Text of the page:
Europe: Romania’s centrist government led by PM Florian Citu faces a no-confidence vote
Key Risks: political instability policy uncertainty; economy
In Romania, the centrist government led by Liberal Prime Minister Florin Citu faces a no-confidence vote, potentially on 5 October. This comes after the junior coalition partner USR-Plus withdrew its ministers from the liberal-led government on 7 September and called for a no-confidence motion against the government. The withdrawal was triggered by the firing of USR-Plus justice minister in a dispute over a regional development fund. Since USR-Plus said it would not return to government unless Citu stepped down as prime minister – the party is not opposed to another centrist coalition – Citu’s victory in the Liberal Party leadership election on 25 September effectively guaranteed the prospect of the vote. Together, the liberal USR Plus, ultra-nationalist AUR and Social Democrats (PSD) could topple the government. This would risk delaying the disbursement of Bucharest’s potential US$35.1bln EU recovery and resilience plan.
MENA: Tunisia appoints Prime Minister; Iran-Azerbaijan tensions rising amid military drills
Key Risks: political instability; policy uncertainty;
In Tunisia, on 29 September President Kais Sa’id appointed Najla Bouden Romdhane as Prime Minister, the country’s tenth since 2011 and the Arab World’s first female head of government. This came two months after Sa’id’s dismissal of former premier Hichem Mechichi, suspension of Parliament and seizure of executive powers on 25 July. Romdhane must form a government amid an economic crisis and looming debt financing concerns. Her powers are likely to be limited in the wake of Sa’id’s intervention and amid his moves to circumvent the 2014 constitution. Meanwhile, tensions are rising between Iran and Azerbaijan following the announcement of joint military exercises between Baku and Turkey between 5-8 October in the Nakhchivan enclave at the border. This follows military drills conducted by Iran on the border on 1 October. Tensions are likely to remain high and further escalation cannot be ruled out.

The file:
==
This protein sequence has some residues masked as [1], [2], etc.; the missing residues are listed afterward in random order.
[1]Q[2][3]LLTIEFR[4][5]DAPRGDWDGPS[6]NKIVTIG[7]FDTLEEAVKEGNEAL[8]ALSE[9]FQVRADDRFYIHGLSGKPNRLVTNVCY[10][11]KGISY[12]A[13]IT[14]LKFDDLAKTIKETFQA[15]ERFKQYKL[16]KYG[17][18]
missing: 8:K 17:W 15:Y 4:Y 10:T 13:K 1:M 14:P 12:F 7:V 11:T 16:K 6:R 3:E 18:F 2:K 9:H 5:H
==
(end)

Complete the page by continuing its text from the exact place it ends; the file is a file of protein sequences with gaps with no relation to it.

Sub-Saharan Africa: Ethiopian Prime Minister Ahmed inaugurated amid increasing violence
Key risks: policy uncertainty; political violence; political instability
In Ethiopia, Prime Minister Abiy Ahmed was sworn into his second five-year term on 4 October following the Prosperity Party’s victory in parliamentary elections in June. The inauguration occurred amid a civil war against the Tigray People’s Liberation Front (TPLF), a developing insurgency in Oromia region, increasing intercommunal violence and growing tensions with international partners. Ahmed’s government has so far refused to negotiate with armed opposition groups and has acted in an increasingly repressive manner as signified by the recent expulsion of seven senior UN officials. Following Ahmed’s re-election, further authoritarian-style behaviour is likely, with implications for both insecurity – which will likely continue to increase – and the country’s international partnerships, many of which will likely grow increasingly strained, with a significant risk of new sanctions in the short to medium term.